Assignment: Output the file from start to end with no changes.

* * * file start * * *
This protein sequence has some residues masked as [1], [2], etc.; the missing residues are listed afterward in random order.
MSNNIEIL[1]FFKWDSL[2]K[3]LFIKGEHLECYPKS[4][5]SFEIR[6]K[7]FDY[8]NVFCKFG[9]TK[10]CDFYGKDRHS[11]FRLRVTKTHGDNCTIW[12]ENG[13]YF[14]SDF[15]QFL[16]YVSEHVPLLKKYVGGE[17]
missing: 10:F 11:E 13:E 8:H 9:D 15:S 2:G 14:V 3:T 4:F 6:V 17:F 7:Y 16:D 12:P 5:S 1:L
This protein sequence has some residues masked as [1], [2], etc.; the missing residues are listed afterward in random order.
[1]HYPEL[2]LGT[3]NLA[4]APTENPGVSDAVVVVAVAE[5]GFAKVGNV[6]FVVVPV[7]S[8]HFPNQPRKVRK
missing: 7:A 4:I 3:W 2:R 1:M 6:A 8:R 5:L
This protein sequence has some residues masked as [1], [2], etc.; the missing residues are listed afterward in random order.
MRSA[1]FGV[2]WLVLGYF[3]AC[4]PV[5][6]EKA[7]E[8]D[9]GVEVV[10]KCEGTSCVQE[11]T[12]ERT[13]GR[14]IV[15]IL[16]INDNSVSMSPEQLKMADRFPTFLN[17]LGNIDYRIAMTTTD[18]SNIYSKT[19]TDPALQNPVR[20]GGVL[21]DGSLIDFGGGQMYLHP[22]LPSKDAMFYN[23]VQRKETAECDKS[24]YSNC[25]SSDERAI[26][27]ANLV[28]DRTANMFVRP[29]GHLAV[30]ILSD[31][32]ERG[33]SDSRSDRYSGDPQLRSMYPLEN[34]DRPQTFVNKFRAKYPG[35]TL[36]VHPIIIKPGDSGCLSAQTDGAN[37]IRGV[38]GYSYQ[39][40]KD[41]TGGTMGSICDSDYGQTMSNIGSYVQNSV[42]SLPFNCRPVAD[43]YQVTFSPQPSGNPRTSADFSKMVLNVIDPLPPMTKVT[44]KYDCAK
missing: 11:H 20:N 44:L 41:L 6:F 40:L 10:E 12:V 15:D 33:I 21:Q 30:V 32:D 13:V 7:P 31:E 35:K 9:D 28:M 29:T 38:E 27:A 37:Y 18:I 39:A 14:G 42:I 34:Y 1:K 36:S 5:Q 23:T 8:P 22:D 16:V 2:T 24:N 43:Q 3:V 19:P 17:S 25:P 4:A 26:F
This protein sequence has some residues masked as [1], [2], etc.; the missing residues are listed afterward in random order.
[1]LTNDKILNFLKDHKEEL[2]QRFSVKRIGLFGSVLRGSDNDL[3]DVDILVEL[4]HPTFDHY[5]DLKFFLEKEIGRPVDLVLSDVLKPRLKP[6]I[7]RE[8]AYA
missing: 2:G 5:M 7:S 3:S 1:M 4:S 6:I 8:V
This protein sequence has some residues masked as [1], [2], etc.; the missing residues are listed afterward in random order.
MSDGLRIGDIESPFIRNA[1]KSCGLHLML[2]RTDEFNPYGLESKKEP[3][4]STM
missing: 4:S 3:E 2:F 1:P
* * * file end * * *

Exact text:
This protein sequence has some residues masked as [1], [2], etc.; the missing residues are listed afterward in random order.
MSNNIEIL[1]FFKWDSL[2]K[3]LFIKGEHLECYPKS[4][5]SFEIR[6]K[7]FDY[8]NVFCKFG[9]TK[10]CDFYGKDRHS[11]FRLRVTKTHGDNCTIW[12]ENG[13]YF[14]SDF[15]QFL[16]YVSEHVPLLKKYVGGE[17]
missing: 10:F 11:E 13:E 8:H 9:D 15:S 2:G 14:V 3:T 4:F 6:V 17:F 7:Y 16:D 12:P 5:S 1:L
This protein sequence has some residues masked as [1], [2], etc.; the missing residues are listed afterward in random order.
[1]HYPEL[2]LGT[3]NLA[4]APTENPGVSDAVVVVAVAE[5]GFAKVGNV[6]FVVVPV[7]S[8]HFPNQPRKVRK
missing: 7:A 4:I 3:W 2:R 1:M 6:A 8:R 5:L
This protein sequence has some residues masked as [1], [2], etc.; the missing residues are listed afterward in random order.
MRSA[1]FGV[2]WLVLGYF[3]AC[4]PV[5][6]EKA[7]E[8]D[9]GVEVV[10]KCEGTSCVQE[11]T[12]ERT[13]GR[14]IV[15]IL[16]INDNSVSMSPEQLKMADRFPTFLN[17]LGNIDYRIAMTTTD[18]SNIYSKT[19]TDPALQNPVR[20]GGVL[21]DGSLIDFGGGQMYLHP[22]LPSKDAMFYN[23]VQRKETAECDKS[24]YSNC[25]SSDERAI[26][27]ANLV[28]DRTANMFVRP[29]GHLAV[30]ILSD[31][32]ERG[33]SDSRSDRYSGDPQLRSMYPLEN[34]DRPQTFVNKFRAKYPG[35]TL[36]VHPIIIKPGDSGCLSAQTDGAN[37]IRGV[38]GYSYQ[39][40]KD[41]TGGTMGSICDSDYGQTMSNIGSYVQNSV[42]SLPFNCRPVAD[43]YQVTFSPQPSGNPRTSADFSKMVLNVIDPLPPMTKVT[44]KYDCAK
missing: 11:H 20:N 44:L 41:L 6:F 40:L 10:E 12:V 15:D 33:I 21:Q 30:V 32:D 13:V 7:P 31:E 35:K 9:D 28:M 29:T 38:E 27:A 37:Y 18:I 39:A 14:G 42:I 34:Y 1:K 36:S 5:Q 23:T 8:P 22:D 16:V 2:T 24:N 43:Q 3:V 19:P 17:S 25:P 4:A 26:F
This protein sequence has some residues masked as [1], [2], etc.; the missing residues are listed afterward in random order.
[1]LTNDKILNFLKDHKEEL[2]QRFSVKRIGLFGSVLRGSDNDL[3]DVDILVEL[4]HPTFDHY[5]DLKFFLEKEIGRPVDLVLSDVLKPRLKP[6]I[7]RE[8]AYA
missing: 2:G 5:M 7:S 3:S 1:M 4:S 6:I 8:V
This protein sequence has some residues masked as [1], [2], etc.; the missing residues are listed afterward in random order.
MSDGLRIGDIESPFIRNA[1]KSCGLHLML[2]RTDEFNPYGLESKKEP[3][4]STM
missing: 4:S 3:E 2:F 1:P